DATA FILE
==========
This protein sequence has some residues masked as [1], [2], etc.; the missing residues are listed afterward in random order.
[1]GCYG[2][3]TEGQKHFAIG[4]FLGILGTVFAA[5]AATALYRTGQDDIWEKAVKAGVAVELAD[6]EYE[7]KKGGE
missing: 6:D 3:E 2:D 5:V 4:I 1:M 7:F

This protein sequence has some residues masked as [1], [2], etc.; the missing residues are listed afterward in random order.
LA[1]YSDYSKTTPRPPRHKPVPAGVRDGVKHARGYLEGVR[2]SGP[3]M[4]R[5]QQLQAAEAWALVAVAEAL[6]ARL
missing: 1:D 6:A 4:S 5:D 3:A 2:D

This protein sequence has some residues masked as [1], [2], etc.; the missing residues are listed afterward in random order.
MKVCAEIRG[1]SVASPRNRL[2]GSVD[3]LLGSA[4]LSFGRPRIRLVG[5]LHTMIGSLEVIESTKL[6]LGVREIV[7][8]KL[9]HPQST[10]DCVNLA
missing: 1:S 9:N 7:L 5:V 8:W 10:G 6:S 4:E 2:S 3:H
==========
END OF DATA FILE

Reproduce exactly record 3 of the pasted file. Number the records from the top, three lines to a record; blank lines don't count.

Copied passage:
This protein sequence has some residues masked as [1], [2], etc.; the missing residues are listed afterward in random order.
MKVCAEIRG[1]SVASPRNRL[2]GSVD[3]LLGSA[4]LSFGRPRIRLVG[5]LHTMIGSLEVIESTKL[6]LGVREIV[7][8]KL[9]HPQST[10]DCVNLA
missing: 1:S 9:N 7:L 5:V 8:W 10:G 6:S 4:E 2:S 3:H